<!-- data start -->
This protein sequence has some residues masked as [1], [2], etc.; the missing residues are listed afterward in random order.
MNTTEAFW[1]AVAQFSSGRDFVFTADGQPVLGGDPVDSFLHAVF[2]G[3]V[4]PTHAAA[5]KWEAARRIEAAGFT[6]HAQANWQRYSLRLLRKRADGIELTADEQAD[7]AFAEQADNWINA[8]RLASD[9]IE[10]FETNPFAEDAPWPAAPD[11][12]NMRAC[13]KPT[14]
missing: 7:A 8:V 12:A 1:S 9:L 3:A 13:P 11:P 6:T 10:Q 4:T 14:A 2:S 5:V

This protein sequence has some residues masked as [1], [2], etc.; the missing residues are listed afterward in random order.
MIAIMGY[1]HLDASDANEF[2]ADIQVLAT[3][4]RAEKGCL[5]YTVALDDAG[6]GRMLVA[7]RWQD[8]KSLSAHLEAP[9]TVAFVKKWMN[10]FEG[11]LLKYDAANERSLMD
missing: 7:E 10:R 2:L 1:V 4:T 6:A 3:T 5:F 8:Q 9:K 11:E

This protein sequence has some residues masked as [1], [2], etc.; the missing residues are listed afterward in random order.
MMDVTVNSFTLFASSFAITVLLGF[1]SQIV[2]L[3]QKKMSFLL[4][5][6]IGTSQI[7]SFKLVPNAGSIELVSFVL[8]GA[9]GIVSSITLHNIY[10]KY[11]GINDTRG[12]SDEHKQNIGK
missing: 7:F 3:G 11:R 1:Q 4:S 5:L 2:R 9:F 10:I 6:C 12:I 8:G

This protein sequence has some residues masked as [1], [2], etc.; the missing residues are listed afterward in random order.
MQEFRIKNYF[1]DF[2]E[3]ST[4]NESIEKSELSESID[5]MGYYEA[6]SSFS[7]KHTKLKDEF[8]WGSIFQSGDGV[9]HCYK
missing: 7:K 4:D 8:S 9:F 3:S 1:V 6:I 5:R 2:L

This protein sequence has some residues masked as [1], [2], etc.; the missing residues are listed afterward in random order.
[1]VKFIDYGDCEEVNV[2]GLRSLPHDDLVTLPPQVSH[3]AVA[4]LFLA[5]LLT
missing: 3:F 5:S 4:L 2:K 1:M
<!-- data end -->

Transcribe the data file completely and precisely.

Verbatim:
This protein sequence has some residues masked as [1], [2], etc.; the missing residues are listed afterward in random order.
MNTTEAFW[1]AVAQFSSGRDFVFTADGQPVLGGDPVDSFLHAVF[2]G[3]V[4]PTHAAA[5]KWEAARRIEAAGFT[6]HAQANWQRYSLRLLRKRADGIELTADEQAD[7]AFAEQADNWINA[8]RLASD[9]IE[10]FETNPFAEDAPWPAAPD[11][12]NMRAC[13]KPT[14]
missing: 7:A 8:V 12:A 1:S 9:L 3:A 13:P 11:P 6:T 10:Q 4:T 14:A 2:S 5:V

This protein sequence has some residues masked as [1], [2], etc.; the missing residues are listed afterward in random order.
MIAIMGY[1]HLDASDANEF[2]ADIQVLAT[3][4]RAEKGCL[5]YTVALDDAG[6]GRMLVA[7]RWQD[8]KSLSAHLEAP[9]TVAFVKKWMN[10]FEG[11]LLKYDAANERSLMD
missing: 7:E 10:R 2:L 1:V 4:T 6:A 3:T 5:F 8:Q 9:K 11:E

This protein sequence has some residues masked as [1], [2], etc.; the missing residues are listed afterward in random order.
MMDVTVNSFTLFASSFAITVLLGF[1]SQIV[2]L[3]QKKMSFLL[4][5][6]IGTSQI[7]SFKLVPNAGSIELVSFVL[8]GA[9]GIVSSITLHNIY[10]KY[11]GINDTRG[12]SDEHKQNIGK
missing: 7:F 3:G 11:R 1:Q 4:S 5:L 2:R 9:F 10:I 6:C 12:I 8:G

This protein sequence has some residues masked as [1], [2], etc.; the missing residues are listed afterward in random order.
MQEFRIKNYF[1]DF[2]E[3]ST[4]NESIEKSELSESID[5]MGYYEA[6]SSFS[7]KHTKLKDEF[8]WGSIFQSGDGV[9]HCYK
missing: 7:K 4:D 8:S 9:F 3:S 1:V 6:I 5:R 2:L

This protein sequence has some residues masked as [1], [2], etc.; the missing residues are listed afterward in random order.
[1]VKFIDYGDCEEVNV[2]GLRSLPHDDLVTLPPQVSH[3]AVA[4]LFLA[5]LLT
missing: 3:F 5:S 4:L 2:K 1:M